I love technology when it is working well but find it very frustrating when it isn’t! I can do some of the basic stuff, but if the wrong button is pushed or a misdirected technical genius makes a website go down then I am not interested in fixing the problem and refer it to the Webmaster.
Some people are like that with horses. They become frustrated with them and are not interested in fixing the problem.
The only problem is that horses aren’t machines. They live and breathe and there is always a reason for doing what they do. If a resistance or an evasion is not corrected immediately, it can become a habit.
As much as I am not interested in fixing technology, I am absolutely passionate about fixing horse problems.
Last week one of my students bought a lovely horse as a project . . . friendly, quiet and obliging.
His problem was that when she rode him, he refused to go forward. Every time she asked him to go forward, he went backwards. The stronger she asked, the more he went backwards. His body language showed that he was expecting pain from being held too tight and from rough hands.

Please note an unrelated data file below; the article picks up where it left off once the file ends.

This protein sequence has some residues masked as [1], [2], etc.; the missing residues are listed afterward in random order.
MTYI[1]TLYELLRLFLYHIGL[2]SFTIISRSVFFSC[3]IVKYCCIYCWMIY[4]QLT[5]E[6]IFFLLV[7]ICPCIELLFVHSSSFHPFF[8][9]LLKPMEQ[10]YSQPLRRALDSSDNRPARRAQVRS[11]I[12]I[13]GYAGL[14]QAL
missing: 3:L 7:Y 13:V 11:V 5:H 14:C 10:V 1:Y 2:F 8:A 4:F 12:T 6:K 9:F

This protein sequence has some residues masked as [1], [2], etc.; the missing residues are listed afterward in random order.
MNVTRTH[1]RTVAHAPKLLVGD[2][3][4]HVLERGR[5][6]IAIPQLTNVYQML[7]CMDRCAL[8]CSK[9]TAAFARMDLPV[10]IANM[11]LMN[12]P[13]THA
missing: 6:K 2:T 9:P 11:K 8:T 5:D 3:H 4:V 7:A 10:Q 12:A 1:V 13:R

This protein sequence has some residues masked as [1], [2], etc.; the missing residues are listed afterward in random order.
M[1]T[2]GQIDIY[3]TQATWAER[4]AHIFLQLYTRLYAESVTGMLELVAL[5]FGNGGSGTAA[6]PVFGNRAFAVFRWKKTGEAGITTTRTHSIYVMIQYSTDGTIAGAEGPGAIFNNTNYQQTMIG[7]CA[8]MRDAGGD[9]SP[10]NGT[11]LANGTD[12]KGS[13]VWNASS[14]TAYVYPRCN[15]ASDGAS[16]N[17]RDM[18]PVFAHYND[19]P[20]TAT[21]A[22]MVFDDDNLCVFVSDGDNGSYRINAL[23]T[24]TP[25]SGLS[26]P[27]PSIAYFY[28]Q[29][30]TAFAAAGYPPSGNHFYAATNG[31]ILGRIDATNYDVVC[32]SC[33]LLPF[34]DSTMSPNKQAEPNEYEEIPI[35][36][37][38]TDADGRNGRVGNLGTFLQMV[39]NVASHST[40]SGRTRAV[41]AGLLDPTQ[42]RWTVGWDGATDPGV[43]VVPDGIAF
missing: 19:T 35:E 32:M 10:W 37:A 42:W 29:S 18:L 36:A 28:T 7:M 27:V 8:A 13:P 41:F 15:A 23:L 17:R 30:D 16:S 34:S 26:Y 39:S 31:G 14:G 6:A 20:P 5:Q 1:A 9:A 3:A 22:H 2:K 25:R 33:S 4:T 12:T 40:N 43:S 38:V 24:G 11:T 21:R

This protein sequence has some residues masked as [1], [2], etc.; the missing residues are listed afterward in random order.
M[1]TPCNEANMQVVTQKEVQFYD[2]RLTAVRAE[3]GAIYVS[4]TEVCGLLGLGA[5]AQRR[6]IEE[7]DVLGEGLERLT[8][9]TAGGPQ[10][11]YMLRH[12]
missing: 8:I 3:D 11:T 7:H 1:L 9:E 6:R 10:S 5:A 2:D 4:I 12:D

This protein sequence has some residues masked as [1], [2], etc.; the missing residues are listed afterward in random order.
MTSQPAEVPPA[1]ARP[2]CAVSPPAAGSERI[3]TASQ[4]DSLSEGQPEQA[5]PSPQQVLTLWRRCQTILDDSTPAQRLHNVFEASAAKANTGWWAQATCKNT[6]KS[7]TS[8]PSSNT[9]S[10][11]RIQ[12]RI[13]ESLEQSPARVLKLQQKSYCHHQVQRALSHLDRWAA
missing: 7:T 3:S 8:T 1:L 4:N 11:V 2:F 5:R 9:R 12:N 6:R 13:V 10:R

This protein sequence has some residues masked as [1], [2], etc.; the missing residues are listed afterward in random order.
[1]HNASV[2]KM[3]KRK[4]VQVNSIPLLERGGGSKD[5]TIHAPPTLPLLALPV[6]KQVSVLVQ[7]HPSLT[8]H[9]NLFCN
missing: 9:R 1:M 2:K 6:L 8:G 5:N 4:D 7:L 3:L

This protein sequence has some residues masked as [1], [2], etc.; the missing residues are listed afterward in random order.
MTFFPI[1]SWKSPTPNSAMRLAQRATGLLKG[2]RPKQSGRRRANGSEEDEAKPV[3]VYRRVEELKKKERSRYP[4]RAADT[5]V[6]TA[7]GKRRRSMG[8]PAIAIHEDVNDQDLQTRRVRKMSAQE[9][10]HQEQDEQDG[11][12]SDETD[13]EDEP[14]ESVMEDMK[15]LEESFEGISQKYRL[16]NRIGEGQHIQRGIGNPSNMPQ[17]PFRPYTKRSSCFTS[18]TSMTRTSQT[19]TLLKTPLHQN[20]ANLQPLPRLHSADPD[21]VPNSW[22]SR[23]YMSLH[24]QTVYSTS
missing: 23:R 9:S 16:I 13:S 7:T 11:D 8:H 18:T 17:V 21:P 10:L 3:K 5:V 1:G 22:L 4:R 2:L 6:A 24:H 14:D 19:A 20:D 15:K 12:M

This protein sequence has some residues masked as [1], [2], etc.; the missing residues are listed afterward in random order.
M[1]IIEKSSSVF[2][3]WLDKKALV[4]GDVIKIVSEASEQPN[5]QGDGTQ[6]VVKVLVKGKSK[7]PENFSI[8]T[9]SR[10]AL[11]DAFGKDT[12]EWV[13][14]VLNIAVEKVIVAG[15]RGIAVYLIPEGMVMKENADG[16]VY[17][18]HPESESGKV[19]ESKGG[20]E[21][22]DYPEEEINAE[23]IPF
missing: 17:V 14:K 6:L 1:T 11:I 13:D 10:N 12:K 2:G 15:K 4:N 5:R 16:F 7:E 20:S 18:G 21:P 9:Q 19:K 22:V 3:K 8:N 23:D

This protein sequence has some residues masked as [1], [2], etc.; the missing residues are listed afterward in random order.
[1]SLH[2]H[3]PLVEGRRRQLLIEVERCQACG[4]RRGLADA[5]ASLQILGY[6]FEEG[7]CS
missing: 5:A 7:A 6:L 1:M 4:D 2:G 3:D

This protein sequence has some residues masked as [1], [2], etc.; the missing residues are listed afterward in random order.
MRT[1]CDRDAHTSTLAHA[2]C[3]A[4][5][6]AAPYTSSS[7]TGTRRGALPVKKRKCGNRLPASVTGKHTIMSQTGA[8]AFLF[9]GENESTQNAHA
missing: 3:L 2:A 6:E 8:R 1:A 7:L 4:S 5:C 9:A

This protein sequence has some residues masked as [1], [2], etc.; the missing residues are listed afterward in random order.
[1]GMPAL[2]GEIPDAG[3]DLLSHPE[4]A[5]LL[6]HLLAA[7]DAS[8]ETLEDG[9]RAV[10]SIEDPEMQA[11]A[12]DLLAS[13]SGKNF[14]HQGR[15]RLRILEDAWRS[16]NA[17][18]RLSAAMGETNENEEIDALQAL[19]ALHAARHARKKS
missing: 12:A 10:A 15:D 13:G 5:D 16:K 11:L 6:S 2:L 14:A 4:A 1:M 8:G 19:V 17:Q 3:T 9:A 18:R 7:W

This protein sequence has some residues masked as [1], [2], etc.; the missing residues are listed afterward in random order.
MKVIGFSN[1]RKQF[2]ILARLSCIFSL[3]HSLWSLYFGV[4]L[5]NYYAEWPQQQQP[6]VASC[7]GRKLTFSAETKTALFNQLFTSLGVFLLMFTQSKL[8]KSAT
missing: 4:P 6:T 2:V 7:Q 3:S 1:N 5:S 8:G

Although he was on a completely loose rein, he simply continued to go backwards every time he was encouraged forwards. Not fast or dangerous, just backwards with a lot of tension around his mouth and jaw area. This was a bad habit that had made this horse so unusable for his owners that he had to be sold. They would have been very frustrated with him.
We worked with him for a while and I gave her some exercises to do during the week. I saw him again today and what a difference! He wasn’t perfect and she still has some work to do, but he went happily forward in walk and trot (canter will be next lesson) and did not take one step backwards.
The interesting thing is that I don’t find working with horse problems frustrating AT ALL! I am always curious as to what made the horse behave that way and how I can fix the problem. The difference is my passion about working with these living breathing wonderful animals.
As I travel and move around a lot of horse environments, I am always curious about the people I see riding and training horses. Without talking to anyone, it is very obvious to see those who are becoming frustrated with their horse and to see those ones who share the same passion.
The next time you are in a horse environment, have a good look at the way people interact with their horses. When the horse resists or evades, which are the people who become frustrated with their horse and which ones are passionate about continuing to improve their horse?